Schindler’s List

Oskar Schindler sought his fortune in the aftermath of the German invasion of Poland. He joined the Nazi party and took over a confiscated enamelware plant in occupied Krakow, making a quick fortune on the labor of his unpaid Jewish prisoners. Yet, as the Holocaust descended over Europe, Schindler risked everything to protect and rescue more than 1,100 Jews sheltered in his factory.


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Steven Spielberg’s Academy-Award Winning Film, Schindler’s List, was the founding film for Journeys in Film. On our Youtube channel, you can watch a video of Liam Neeson, who played Oskar Schindler,  presenting our curriculum guide and sharing a bit about his experience on set:

Schindler’s List Curriculum Guide

Lesson 1: Nazism in Germany and the Building of the “Racial State” (Social Studies)
Lesson 2: The Man Who Was Oskar Schindler (English, Social Studies)
Lesson 3: Resistance During the Holocaust (Social Studies)
Lesson 4: “The Righteous Gentile” (English, Social Studies)
Lesson 5: In the Spirit of Schindler (Social Studies, Speech)
Lesson 6: The Art of Steven Spielberg (Film Literacy)
Lesson 7: The Making of Schindler’s List (Film Literacy, English)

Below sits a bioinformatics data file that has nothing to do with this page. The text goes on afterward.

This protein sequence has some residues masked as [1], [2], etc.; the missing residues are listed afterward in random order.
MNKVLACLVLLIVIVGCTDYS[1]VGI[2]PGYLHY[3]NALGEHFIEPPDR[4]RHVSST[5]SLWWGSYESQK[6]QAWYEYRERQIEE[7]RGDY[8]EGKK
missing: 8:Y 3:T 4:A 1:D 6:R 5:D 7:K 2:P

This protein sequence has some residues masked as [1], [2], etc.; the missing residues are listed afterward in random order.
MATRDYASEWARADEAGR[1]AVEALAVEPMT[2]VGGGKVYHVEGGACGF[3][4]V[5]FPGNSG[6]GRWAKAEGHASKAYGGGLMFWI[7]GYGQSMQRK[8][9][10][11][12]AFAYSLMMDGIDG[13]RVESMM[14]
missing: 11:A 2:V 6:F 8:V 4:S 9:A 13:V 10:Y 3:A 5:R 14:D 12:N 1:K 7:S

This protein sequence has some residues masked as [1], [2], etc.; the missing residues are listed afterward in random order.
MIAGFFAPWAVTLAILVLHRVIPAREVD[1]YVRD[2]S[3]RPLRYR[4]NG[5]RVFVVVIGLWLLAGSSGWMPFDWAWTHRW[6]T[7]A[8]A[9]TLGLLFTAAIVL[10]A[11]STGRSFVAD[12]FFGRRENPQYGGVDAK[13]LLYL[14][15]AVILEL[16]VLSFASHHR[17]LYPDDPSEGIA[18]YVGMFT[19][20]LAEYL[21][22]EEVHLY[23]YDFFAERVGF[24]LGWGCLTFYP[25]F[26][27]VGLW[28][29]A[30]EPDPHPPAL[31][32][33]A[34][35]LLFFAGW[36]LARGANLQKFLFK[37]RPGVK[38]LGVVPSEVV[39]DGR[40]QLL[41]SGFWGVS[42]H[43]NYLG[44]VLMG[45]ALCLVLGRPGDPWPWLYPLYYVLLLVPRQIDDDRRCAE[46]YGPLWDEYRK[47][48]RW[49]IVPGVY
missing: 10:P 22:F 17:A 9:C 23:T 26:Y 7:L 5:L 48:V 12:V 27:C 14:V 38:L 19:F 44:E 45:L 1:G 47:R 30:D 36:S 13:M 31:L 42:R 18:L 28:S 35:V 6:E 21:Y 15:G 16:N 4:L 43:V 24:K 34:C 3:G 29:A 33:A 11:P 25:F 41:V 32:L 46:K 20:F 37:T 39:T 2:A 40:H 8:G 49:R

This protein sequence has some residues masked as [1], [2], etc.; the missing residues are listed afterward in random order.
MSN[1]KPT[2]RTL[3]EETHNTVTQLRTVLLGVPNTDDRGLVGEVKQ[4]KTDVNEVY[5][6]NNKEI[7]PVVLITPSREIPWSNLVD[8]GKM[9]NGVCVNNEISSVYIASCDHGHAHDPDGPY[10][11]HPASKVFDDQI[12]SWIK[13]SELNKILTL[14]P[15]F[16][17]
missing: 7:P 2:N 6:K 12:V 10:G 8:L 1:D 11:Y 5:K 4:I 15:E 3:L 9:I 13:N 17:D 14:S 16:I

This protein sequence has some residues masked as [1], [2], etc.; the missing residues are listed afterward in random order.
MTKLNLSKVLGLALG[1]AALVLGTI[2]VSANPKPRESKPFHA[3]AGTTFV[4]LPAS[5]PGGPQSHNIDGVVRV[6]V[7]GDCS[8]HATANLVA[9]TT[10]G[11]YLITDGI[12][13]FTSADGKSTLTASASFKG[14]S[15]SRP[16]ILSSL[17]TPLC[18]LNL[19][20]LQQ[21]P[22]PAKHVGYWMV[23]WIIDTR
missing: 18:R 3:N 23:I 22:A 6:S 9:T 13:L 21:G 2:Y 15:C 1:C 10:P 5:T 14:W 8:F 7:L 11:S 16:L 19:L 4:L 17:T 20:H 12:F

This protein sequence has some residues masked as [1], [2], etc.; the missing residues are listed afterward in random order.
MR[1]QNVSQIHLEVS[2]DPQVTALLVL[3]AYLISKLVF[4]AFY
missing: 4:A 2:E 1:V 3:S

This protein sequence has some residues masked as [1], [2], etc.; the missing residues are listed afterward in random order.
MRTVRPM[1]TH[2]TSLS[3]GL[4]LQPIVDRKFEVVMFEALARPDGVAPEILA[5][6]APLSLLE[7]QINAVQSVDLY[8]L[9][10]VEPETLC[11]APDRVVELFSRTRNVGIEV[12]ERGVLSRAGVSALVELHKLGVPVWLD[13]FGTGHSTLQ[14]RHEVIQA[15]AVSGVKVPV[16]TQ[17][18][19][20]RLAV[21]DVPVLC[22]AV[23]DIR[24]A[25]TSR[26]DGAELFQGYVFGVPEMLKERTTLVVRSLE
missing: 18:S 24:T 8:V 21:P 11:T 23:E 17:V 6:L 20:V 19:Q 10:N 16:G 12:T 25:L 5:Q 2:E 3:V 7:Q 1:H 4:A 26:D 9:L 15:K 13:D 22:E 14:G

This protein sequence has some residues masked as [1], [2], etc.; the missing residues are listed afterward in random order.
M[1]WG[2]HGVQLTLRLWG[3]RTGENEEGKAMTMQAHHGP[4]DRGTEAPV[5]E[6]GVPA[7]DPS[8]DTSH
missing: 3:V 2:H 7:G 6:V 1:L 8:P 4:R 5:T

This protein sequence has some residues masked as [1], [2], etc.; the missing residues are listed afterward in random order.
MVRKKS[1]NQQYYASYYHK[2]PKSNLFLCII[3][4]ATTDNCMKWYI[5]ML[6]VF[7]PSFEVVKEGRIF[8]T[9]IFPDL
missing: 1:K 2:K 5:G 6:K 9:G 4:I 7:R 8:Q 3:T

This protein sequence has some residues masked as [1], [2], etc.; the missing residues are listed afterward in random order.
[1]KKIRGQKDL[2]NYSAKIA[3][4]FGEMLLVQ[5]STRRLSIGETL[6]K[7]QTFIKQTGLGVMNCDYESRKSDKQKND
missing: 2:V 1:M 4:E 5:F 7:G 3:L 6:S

Lesson 8: Antisemitism Today (Social Studies)

The Glossary of Film Terms linked below is useful for the Film Literacy lessons that are part of this curriculum guide.

Preview Curriculum Guide

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Journeys in Film supports the Sustainable Development Goals.

This curriculum guide connects to the following United Nations SDGs. Learn more about teaching with SDGs:

Dark pink background. 10 in the left-hand corner. Reduced Inequalities beside the number. Central image on the pink background is a not quite complete circle with equal marks inside. Royal blue background with white 16 in the upper left hand corner. Text beside it, white, reads: Peace, Justice and Strong Institutions. Central image, all white, is a dove with an olive branch in its beak, legs resting on a gavel.

Finally, Schindler’s List is one of 6 films and corresponding curriculum resources that we’ve highlighted in an article on Teaching with Primary Sources Through Film:

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